Balance missing from role of administrator

Sam Drayo Jr., argued in a commentary (Sept. 7) that “Post is vital to village: Fredonia needs to keep an administrator.” Fredonia had an administrator from 1977 until 2018. This title embraced the clerk and treasurer titles in addition. In 2018, the village trustees appointed a separate clerk and a separate treasurer.

I supported this proposed local law.

On Page 27 of the current Local Government Management Guide of the New York state Comptroller’s Division of Local Government and School Accountability it queries: “Is the bank reconciliation performed by a person whose job duties do not include maintaining either the cash receipts or disbursements journals or receiving or disbursing cash?”

This separation of Accounts Receivable and Accounts Payable is a crucial aspect of maintaining institutional fiscal credibility. In my former work as deputy clerk of the town of Pomfret, I and the clerk were responsible for Accounts Receivable while a part-time accountant was responsible for Accounts Payable. This accountant served that cross-checking function for several towns, thus providing him with full-time employment.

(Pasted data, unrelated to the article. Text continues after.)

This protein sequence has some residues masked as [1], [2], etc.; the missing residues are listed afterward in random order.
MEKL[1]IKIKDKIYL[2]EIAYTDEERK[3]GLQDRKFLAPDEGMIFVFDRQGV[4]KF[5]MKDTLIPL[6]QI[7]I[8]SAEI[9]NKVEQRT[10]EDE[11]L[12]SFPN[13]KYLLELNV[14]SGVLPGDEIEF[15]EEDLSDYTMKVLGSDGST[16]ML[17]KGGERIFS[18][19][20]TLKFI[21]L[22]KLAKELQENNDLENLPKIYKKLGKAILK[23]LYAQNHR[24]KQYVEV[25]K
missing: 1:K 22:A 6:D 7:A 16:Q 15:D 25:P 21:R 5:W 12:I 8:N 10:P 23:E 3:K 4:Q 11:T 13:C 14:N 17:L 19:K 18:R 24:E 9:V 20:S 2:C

Drayo writes: “The village needs a full-time, qualified and knowledgeable administrator to assist the mayor and Village Board in coordinating and advising them of all the various functions, projects and services provided by the village and courses of action to take so that good decisions can be made for our village.” In practice, however, the administrators of Fredonia secretively insulated the successive mayors and trustees from information about the village’s capital and financial assets, “functions, projects and services.”

In an hour-long meeting with the village’s independent auditors in the Mayor’s Office on Aug. 21, I had an opportunity to express my concerns regarding this secretiveness which removed the mayors and trustees from decision making. Rather, the mayors and trustees did the bidding of the career administrators. See the current article entitled “deep state in the United States” in Wikipedia.

Michale Barris, Ph.D. is a Fredonia trustee.


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